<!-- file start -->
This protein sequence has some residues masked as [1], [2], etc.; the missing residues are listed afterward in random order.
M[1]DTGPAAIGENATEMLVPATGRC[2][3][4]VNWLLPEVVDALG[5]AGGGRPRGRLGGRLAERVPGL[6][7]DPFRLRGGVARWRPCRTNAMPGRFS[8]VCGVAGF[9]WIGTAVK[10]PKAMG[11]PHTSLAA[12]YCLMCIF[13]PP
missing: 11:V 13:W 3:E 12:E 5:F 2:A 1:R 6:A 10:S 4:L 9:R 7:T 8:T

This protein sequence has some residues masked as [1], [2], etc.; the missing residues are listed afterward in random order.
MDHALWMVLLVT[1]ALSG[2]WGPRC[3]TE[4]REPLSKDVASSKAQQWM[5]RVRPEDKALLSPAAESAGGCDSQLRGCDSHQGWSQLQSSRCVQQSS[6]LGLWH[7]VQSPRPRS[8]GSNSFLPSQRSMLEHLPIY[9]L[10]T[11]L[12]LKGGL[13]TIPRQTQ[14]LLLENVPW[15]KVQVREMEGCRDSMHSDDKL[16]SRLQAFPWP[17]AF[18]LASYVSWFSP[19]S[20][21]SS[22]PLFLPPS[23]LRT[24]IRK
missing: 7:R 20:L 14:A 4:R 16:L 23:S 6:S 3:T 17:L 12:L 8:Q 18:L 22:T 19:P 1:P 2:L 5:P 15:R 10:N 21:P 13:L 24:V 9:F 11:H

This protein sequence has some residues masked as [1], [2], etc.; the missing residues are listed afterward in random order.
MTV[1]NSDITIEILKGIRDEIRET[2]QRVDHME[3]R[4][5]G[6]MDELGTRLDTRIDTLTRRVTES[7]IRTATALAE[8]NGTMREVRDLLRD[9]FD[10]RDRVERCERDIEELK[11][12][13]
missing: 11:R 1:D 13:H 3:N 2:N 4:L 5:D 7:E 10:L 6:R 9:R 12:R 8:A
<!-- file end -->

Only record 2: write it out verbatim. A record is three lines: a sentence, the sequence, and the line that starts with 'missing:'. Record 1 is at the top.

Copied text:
This protein sequence has some residues masked as [1], [2], etc.; the missing residues are listed afterward in random order.
MDHALWMVLLVT[1]ALSG[2]WGPRC[3]TE[4]REPLSKDVASSKAQQWM[5]RVRPEDKALLSPAAESAGGCDSQLRGCDSHQGWSQLQSSRCVQQSS[6]LGLWH[7]VQSPRPRS[8]GSNSFLPSQRSMLEHLPIY[9]L[10]T[11]L[12]LKGGL[13]TIPRQTQ[14]LLLENVPW[15]KVQVREMEGCRDSMHSDDKL[16]SRLQAFPWP[17]AF[18]LASYVSWFSP[19]S[20][21]SS[22]PLFLPPS[23]LRT[24]IRK
missing: 7:R 20:L 14:A 4:R 16:L 23:S 6:S 3:T 17:L 12:L 8:Q 18:L 22:T 19:P 1:P 2:L 5:P 15:R 10:N 21:P 13:L 24:V 9:F 11:H